See what others are saying: (The Verge) (The Associated Press) (TechCrunch)
Adidas Financial Woes Continue, Company on Track for First Annual Loss in Decades
Adidas has labeled 2023 a “transition year” for the company.
Adidas’ split with musician Kanye West has left the company with financial problems due to surplus Yeezy products, putting the sportswear giant in the position to potentially suffer its first annual loss in over 30 years.
Adidas dropped West last year after he made a series of antisemitic remarks on social media and other broadcasts. His Yeezy line was a staple for Adidas, and the surplus product is due, in part, to the brand’s own decision to continue production during the split.
According to CEO Bjorn Gulden, Adidas continued production of only the items already in the pipeline to prevent thousands of people from losing their jobs. However, that has led to the unfortunate overabundance of Yeezy sneakers and clothes.
On Wednesday, Gulden said that selling the shoes and donating the proceeds makes more sense than giving them away due to the Yeezy resale market — which has reportedly shot up 30% since October.
“If we sell it, I promise that the people who have been hurt by this will also get something good out of this,” Gulden said in a statement to the press.
However, Gulden also said that West is entitled to a portion of the proceeds of the sale of Yeezys per his royalty agreement.
Adidas announced in February that, following its divergence from West, it is facing potential sales losses totaling around $1.2 billion and profit losses of around $500 million.
If it decides to not sell any more Yeezy products, Adidas is facing a projected annual loss of over $700 million.
Outside of West, Adidas has taken several heavy profit blows recently. Its operating profit reportedly fell by 66% last year, a total of more than $700 million. It also pulled out of Russia after the country’s invasion of Ukraine last year, which cost Adidas nearly $60 million dollars. Additionally, China’s “Zero Covid” lockdowns last year caused in part a 36% drop in revenue for Adidas compared to years prior.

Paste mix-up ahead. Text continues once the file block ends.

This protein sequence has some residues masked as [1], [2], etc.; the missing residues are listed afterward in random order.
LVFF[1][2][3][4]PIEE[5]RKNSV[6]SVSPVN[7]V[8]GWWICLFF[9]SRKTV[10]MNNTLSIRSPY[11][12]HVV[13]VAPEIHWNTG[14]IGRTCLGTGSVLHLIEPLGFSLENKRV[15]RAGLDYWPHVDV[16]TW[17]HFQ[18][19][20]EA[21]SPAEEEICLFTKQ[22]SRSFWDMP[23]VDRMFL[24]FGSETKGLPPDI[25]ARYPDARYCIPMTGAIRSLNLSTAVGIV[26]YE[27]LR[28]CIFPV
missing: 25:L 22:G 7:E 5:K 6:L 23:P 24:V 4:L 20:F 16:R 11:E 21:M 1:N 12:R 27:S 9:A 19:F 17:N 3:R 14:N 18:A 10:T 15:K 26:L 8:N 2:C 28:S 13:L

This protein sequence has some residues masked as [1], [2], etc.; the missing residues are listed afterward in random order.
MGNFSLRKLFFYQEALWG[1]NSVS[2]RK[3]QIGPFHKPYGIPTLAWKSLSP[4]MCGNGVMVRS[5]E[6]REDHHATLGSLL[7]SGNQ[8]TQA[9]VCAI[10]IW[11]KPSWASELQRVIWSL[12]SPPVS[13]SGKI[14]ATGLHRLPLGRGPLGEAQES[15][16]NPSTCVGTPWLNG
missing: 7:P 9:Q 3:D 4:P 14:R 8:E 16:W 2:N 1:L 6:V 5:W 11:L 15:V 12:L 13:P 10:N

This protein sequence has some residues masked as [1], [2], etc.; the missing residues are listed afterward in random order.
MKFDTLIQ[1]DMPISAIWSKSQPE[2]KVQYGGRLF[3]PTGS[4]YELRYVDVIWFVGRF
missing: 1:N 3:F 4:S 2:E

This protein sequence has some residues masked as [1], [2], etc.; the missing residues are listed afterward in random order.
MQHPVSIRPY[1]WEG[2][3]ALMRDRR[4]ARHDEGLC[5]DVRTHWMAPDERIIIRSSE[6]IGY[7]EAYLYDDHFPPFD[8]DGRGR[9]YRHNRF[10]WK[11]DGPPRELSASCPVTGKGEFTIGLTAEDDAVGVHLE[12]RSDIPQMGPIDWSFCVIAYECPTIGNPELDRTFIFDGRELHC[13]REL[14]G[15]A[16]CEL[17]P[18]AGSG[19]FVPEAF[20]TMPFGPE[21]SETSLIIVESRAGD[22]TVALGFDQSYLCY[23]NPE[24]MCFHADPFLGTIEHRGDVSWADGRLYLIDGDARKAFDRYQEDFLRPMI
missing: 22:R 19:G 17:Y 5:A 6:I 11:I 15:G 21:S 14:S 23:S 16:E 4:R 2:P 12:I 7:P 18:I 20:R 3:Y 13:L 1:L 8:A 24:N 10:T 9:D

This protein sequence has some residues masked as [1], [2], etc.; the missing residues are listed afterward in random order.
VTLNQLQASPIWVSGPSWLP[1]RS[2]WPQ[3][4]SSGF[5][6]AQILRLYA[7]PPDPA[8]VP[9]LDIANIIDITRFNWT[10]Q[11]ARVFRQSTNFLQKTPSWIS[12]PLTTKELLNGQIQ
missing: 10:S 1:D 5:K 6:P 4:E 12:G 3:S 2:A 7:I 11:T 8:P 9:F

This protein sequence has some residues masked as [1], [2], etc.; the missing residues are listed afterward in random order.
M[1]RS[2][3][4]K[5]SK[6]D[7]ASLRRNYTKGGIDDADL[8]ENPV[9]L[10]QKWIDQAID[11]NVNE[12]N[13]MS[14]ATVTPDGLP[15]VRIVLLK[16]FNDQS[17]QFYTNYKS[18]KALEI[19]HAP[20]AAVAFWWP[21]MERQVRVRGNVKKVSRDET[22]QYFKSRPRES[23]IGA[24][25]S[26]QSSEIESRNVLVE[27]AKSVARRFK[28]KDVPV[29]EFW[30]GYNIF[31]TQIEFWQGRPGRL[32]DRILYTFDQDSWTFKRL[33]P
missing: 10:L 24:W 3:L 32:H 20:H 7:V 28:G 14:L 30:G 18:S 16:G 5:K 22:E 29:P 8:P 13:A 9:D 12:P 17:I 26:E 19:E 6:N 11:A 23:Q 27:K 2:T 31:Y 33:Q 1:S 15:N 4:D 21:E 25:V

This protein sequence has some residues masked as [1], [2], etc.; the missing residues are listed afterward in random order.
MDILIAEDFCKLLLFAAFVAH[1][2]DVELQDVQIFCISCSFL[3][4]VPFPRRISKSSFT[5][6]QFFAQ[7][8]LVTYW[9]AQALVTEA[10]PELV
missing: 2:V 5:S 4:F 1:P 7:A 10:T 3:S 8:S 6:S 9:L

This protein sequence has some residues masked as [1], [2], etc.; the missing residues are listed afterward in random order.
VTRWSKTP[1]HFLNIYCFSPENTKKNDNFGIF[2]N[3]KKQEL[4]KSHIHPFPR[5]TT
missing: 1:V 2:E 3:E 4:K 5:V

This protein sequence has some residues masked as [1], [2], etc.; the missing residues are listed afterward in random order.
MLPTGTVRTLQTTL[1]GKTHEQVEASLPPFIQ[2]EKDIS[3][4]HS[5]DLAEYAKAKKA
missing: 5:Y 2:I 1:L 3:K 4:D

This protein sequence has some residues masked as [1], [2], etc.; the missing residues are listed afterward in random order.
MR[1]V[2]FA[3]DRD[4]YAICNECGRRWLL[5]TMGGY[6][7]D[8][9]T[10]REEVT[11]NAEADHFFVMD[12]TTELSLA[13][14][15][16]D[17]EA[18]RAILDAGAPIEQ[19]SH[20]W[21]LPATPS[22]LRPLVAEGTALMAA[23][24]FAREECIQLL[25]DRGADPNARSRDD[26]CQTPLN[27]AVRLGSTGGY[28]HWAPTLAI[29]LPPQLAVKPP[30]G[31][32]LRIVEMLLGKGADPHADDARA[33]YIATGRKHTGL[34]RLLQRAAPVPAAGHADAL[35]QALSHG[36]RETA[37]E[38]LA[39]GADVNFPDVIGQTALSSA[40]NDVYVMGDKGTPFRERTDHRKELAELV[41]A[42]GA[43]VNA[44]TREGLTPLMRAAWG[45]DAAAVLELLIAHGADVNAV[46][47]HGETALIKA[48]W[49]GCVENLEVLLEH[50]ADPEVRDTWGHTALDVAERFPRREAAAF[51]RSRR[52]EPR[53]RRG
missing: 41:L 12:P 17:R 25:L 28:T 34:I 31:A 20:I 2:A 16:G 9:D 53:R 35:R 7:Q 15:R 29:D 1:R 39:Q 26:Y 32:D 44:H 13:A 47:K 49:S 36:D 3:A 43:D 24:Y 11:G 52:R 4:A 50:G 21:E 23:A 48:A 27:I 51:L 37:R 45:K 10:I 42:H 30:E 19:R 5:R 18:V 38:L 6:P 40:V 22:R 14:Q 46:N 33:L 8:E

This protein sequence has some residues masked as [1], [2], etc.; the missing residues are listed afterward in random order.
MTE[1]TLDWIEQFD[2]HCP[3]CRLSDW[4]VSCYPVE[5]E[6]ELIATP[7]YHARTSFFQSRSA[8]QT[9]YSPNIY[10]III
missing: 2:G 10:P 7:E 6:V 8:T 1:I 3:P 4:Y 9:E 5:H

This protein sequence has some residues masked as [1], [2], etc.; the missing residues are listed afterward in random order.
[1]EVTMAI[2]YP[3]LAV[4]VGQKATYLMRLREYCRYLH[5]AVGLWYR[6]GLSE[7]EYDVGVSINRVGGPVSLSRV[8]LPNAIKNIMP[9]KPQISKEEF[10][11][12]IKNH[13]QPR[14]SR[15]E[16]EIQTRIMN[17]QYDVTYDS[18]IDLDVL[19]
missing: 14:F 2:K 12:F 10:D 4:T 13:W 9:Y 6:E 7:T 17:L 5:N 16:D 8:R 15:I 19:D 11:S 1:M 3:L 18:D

As a step towards a solution, Gulden announced that the company is slashing its dividends from 3.30 euros to 0.70 euro cents per share pending shareholder approval.
Adidas has labeled 2023 a “transition year” for the company.
“Adidas has all the ingredients to be successful. But we need to put our focus back on our core: product, consumers, retail partners, and athletes,” Gulden said. “I am convinced that over time we will make Adidas shine again. But we need some time.”
See what others are saying: (The Washington Post) (The New York Times) (CNN)
Elon Musk Bashes Disabled Ex-Twitter Employee, Gets Blowback
After Musk claimed the former employee “did no actual work,” the staffer calmly directed passive-aggressive insults right back at the billionaire.